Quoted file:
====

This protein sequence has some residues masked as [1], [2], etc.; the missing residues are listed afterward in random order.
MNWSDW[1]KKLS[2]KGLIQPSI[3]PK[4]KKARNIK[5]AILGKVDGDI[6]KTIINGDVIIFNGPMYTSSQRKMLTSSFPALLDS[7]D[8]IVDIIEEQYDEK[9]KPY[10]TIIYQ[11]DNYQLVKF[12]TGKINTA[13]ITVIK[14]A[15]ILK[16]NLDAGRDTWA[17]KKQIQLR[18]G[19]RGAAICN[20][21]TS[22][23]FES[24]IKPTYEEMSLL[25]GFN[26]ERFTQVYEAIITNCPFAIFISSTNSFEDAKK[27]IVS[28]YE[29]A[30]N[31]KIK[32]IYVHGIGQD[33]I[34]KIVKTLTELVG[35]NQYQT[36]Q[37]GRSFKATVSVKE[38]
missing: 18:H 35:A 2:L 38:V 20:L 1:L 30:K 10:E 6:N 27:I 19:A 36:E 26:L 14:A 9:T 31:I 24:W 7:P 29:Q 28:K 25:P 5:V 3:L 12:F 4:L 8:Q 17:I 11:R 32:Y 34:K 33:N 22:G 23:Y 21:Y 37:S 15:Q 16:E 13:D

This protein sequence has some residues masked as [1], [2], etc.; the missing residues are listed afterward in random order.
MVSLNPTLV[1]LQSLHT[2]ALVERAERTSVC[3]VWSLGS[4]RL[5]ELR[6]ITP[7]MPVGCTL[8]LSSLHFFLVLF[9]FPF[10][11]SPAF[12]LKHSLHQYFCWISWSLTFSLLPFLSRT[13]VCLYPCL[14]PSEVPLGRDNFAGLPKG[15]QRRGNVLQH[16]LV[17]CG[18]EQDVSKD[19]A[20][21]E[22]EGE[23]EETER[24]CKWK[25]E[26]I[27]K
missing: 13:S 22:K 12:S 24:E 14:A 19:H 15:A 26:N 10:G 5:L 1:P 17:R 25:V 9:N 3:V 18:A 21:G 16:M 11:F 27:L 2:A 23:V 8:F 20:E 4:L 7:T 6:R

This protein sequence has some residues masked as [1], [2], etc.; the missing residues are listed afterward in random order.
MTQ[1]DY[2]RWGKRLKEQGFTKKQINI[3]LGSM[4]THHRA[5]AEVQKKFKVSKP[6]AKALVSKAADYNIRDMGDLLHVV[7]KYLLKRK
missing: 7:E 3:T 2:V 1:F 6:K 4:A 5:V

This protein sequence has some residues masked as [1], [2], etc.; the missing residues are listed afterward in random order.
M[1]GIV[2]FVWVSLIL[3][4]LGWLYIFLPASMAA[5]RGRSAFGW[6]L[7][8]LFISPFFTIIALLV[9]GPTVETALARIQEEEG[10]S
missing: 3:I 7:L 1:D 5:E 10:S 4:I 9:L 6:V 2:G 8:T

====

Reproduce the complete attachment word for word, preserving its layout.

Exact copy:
This protein sequence has some residues masked as [1], [2], etc.; the missing residues are listed afterward in random order.
MNWSDW[1]KKLS[2]KGLIQPSI[3]PK[4]KKARNIK[5]AILGKVDGDI[6]KTIINGDVIIFNGPMYTSSQRKMLTSSFPALLDS[7]D[8]IVDIIEEQYDEK[9]KPY[10]TIIYQ[11]DNYQLVKF[12]TGKINTA[13]ITVIK[14]A[15]ILK[16]NLDAGRDTWA[17]KKQIQLR[18]G[19]RGAAICN[20][21]TS[22][23]FES[24]IKPTYEEMSLL[25]GFN[26]ERFTQVYEAIITNCPFAIFISSTNSFEDAKK[27]IVS[28]YE[29]A[30]N[31]KIK[32]IYVHGIGQD[33]I[34]KIVKTLTELVG[35]NQYQT[36]Q[37]GRSFKATVSVKE[38]
missing: 18:H 35:A 2:L 38:V 20:L 1:L 30:K 10:E 6:N 27:I 19:A 36:E 26:L 14:A 9:T 31:I 24:W 7:P 29:Q 28:K 25:P 5:V 3:L 12:F 4:L 8:Q 17:I 11:R 32:Y 34:K 33:N 22:G 23:Y 21:Y 37:S 15:Q 16:E 13:D

This protein sequence has some residues masked as [1], [2], etc.; the missing residues are listed afterward in random order.
MVSLNPTLV[1]LQSLHT[2]ALVERAERTSVC[3]VWSLGS[4]RL[5]ELR[6]ITP[7]MPVGCTL[8]LSSLHFFLVLF[9]FPF[10][11]SPAF[12]LKHSLHQYFCWISWSLTFSLLPFLSRT[13]VCLYPCL[14]PSEVPLGRDNFAGLPKG[15]QRRGNVLQH[16]LV[17]CG[18]EQDVSKD[19]A[20][21]E[22]EGE[23]EETER[24]CKWK[25]E[26]I[27]K
missing: 13:S 22:K 12:S 24:E 14:A 19:H 15:A 26:N 10:G 5:L 1:P 17:R 25:V 9:N 3:V 18:A 21:G 16:M 11:F 27:L 2:A 23:V 8:F 20:E 4:L 7:T 6:R

This protein sequence has some residues masked as [1], [2], etc.; the missing residues are listed afterward in random order.
MTQ[1]DY[2]RWGKRLKEQGFTKKQINI[3]LGSM[4]THHRA[5]AEVQKKFKVSKP[6]AKALVSKAADYNIRDMGDLLHVV[7]KYLLKRK
missing: 7:E 3:T 2:V 1:F 6:K 4:A 5:V

This protein sequence has some residues masked as [1], [2], etc.; the missing residues are listed afterward in random order.
M[1]GIV[2]FVWVSLIL[3][4]LGWLYIFLPASMAA[5]RGRSAFGW[6]L[7][8]LFISPFFTIIALLV[9]GPTVETALARIQEEEG[10]S
missing: 3:I 7:L 1:D 5:E 10:S 4:I 9:L 6:V 2:G 8:T